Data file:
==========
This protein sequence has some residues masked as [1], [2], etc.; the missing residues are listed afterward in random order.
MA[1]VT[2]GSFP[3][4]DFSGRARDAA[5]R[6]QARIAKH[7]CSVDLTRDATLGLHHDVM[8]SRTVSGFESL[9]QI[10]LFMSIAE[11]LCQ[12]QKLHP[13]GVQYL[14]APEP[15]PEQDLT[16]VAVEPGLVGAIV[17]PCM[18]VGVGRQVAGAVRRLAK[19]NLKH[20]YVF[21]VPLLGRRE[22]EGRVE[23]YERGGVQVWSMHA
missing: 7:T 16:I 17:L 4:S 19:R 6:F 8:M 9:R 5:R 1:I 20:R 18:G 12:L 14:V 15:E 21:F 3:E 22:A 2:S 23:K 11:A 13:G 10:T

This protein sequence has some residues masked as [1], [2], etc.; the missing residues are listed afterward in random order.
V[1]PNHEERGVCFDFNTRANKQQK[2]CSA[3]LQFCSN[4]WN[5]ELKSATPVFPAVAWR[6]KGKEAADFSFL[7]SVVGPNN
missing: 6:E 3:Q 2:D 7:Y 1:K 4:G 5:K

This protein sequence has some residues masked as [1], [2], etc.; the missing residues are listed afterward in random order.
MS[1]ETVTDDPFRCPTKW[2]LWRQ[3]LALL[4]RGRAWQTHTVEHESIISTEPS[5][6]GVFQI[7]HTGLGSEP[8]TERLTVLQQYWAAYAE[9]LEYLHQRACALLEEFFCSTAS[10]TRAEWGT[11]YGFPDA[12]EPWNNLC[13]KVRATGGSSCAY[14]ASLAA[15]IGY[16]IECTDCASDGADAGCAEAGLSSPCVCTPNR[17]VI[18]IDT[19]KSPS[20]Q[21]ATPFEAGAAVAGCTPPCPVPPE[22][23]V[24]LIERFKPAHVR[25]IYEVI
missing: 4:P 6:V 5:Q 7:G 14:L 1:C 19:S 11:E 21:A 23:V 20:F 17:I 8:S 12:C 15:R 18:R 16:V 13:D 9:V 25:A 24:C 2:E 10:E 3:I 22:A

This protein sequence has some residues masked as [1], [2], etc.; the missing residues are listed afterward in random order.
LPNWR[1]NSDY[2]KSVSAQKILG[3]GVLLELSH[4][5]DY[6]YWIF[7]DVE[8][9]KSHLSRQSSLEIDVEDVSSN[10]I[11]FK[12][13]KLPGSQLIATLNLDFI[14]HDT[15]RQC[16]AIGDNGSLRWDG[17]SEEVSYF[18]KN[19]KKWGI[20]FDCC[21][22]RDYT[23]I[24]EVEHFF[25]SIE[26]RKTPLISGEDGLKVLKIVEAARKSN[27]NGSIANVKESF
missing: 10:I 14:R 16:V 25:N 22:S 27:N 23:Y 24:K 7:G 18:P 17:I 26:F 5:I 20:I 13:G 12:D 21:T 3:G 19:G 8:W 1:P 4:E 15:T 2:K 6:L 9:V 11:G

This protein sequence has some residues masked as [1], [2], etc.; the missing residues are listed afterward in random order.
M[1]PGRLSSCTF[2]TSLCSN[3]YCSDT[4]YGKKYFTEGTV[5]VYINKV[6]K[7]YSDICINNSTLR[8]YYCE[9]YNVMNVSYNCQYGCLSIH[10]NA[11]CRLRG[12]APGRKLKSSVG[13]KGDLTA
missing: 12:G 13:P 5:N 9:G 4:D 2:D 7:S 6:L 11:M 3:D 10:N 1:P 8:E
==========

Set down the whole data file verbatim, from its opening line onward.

This protein sequence has some residues masked as [1], [2], etc.; the missing residues are listed afterward in random order.
MA[1]VT[2]GSFP[3][4]DFSGRARDAA[5]R[6]QARIAKH[7]CSVDLTRDATLGLHHDVM[8]SRTVSGFESL[9]QI[10]LFMSIAE[11]LCQ[12]QKLHP[13]GVQYL[14]APEP[15]PEQDLT[16]VAVEPGLVGAIV[17]PCM[18]VGVGRQVAGAVRRLAK[19]NLKH[20]YVF[21]VPLLGRRE[22]EGRVE[23]YERGGVQVWSMHA
missing: 7:T 16:I 17:L 4:S 19:R 6:F 8:M 9:R 5:R 1:I 20:R 18:G 12:L 14:V 15:E 21:F 3:E 22:A 2:S 23:K 11:A 13:G 10:T

This protein sequence has some residues masked as [1], [2], etc.; the missing residues are listed afterward in random order.
V[1]PNHEERGVCFDFNTRANKQQK[2]CSA[3]LQFCSN[4]WN[5]ELKSATPVFPAVAWR[6]KGKEAADFSFL[7]SVVGPNN
missing: 6:E 3:Q 2:D 7:Y 1:K 4:G 5:K

This protein sequence has some residues masked as [1], [2], etc.; the missing residues are listed afterward in random order.
MS[1]ETVTDDPFRCPTKW[2]LWRQ[3]LALL[4]RGRAWQTHTVEHESIISTEPS[5][6]GVFQI[7]HTGLGSEP[8]TERLTVLQQYWAAYAE[9]LEYLHQRACALLEEFFCSTAS[10]TRAEWGT[11]YGFPDA[12]EPWNNLC[13]KVRATGGSSCAY[14]ASLAA[15]IGY[16]IECTDCASDGADAGCAEAGLSSPCVCTPNR[17]VI[18]IDT[19]KSPS[20]Q[21]ATPFEAGAAVAGCTPPCPVPPE[22][23]V[24]LIERFKPAHVR[25]IYEVI
missing: 4:P 6:V 5:Q 7:G 14:L 1:C 19:S 11:E 21:A 23:V 20:F 17:I 8:S 12:C 15:R 18:R 16:V 13:D 9:V 25:A 24:C 2:E 10:E 3:I 22:A

This protein sequence has some residues masked as [1], [2], etc.; the missing residues are listed afterward in random order.
LPNWR[1]NSDY[2]KSVSAQKILG[3]GVLLELSH[4][5]DY[6]YWIF[7]DVE[8][9]KSHLSRQSSLEIDVEDVSSN[10]I[11]FK[12][13]KLPGSQLIATLNLDFI[14]HDT[15]RQC[16]AIGDNGSLRWDG[17]SEEVSYF[18]KN[19]KKWGI[20]FDCC[21][22]RDYT[23]I[24]EVEHFF[25]SIE[26]RKTPLISGEDGLKVLKIVEAARKSN[27]NGSIANVKESF
missing: 10:I 14:R 16:V 25:N 22:S 27:N 23:Y 24:K 7:G 18:P 17:I 26:F 5:I 20:I 13:G 12:D 21:T 3:G 19:G 8:W 1:P 4:E 15:T 2:K 6:L 9:V 11:G

This protein sequence has some residues masked as [1], [2], etc.; the missing residues are listed afterward in random order.
M[1]PGRLSSCTF[2]TSLCSN[3]YCSDT[4]YGKKYFTEGTV[5]VYINKV[6]K[7]YSDICINNSTLR[8]YYCE[9]YNVMNVSYNCQYGCLSIH[10]NA[11]CRLRG[12]APGRKLKSSVG[13]KGDLTA
missing: 12:G 13:P 5:N 9:G 4:D 2:D 7:S 6:L 11:M 3:D 10:N 1:P 8:E